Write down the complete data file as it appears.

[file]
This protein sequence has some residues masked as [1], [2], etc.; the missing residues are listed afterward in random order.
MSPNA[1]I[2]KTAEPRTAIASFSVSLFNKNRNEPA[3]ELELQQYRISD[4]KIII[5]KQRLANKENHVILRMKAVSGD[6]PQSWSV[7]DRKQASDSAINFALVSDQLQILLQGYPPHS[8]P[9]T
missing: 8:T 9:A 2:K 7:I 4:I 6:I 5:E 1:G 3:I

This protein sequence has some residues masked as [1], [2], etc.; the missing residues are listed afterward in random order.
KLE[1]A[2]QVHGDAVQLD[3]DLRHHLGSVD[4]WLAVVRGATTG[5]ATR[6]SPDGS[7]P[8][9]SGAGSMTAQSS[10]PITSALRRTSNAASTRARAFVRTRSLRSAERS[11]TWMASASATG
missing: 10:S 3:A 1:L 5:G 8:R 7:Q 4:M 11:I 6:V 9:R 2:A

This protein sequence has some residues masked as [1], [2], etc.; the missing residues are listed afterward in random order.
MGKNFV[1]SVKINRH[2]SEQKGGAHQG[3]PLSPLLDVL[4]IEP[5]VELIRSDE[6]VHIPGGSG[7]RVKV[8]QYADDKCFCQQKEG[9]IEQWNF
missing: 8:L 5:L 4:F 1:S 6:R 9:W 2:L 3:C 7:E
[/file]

This protein sequence has some residues masked as [1], [2], etc.; the missing residues are listed afterward in random order.
MSPNA[1]I[2]KTAEPRTAIASFSVSLFNKNRNEPA[3]ELELQQYRISD[4]KIII[5]KQRLANKENHVILRMKAVSGD[6]PQSWSV[7]DRKQASDSAINFALVSDQLQILLQGYPPHS[8]P[9]T
missing: 8:T 9:A 2:K 7:I 4:I 6:I 5:E 1:G 3:I

This protein sequence has some residues masked as [1], [2], etc.; the missing residues are listed afterward in random order.
KLE[1]A[2]QVHGDAVQLD[3]DLRHHLGSVD[4]WLAVVRGATTG[5]ATR[6]SPDGS[7]P[8][9]SGAGSMTAQSS[10]PITSALRRTSNAASTRARAFVRTRSLRSAERS[11]TWMASASATG
missing: 10:S 3:A 1:L 5:G 8:R 7:Q 4:M 11:I 6:V 9:R 2:A

This protein sequence has some residues masked as [1], [2], etc.; the missing residues are listed afterward in random order.
MGKNFV[1]SVKINRH[2]SEQKGGAHQG[3]PLSPLLDVL[4]IEP[5]VELIRSDE[6]VHIPGGSG[7]RVKV[8]QYADDKCFCQQKEG[9]IEQWNF
missing: 8:L 5:L 4:F 1:S 6:R 9:W 2:L 3:C 7:E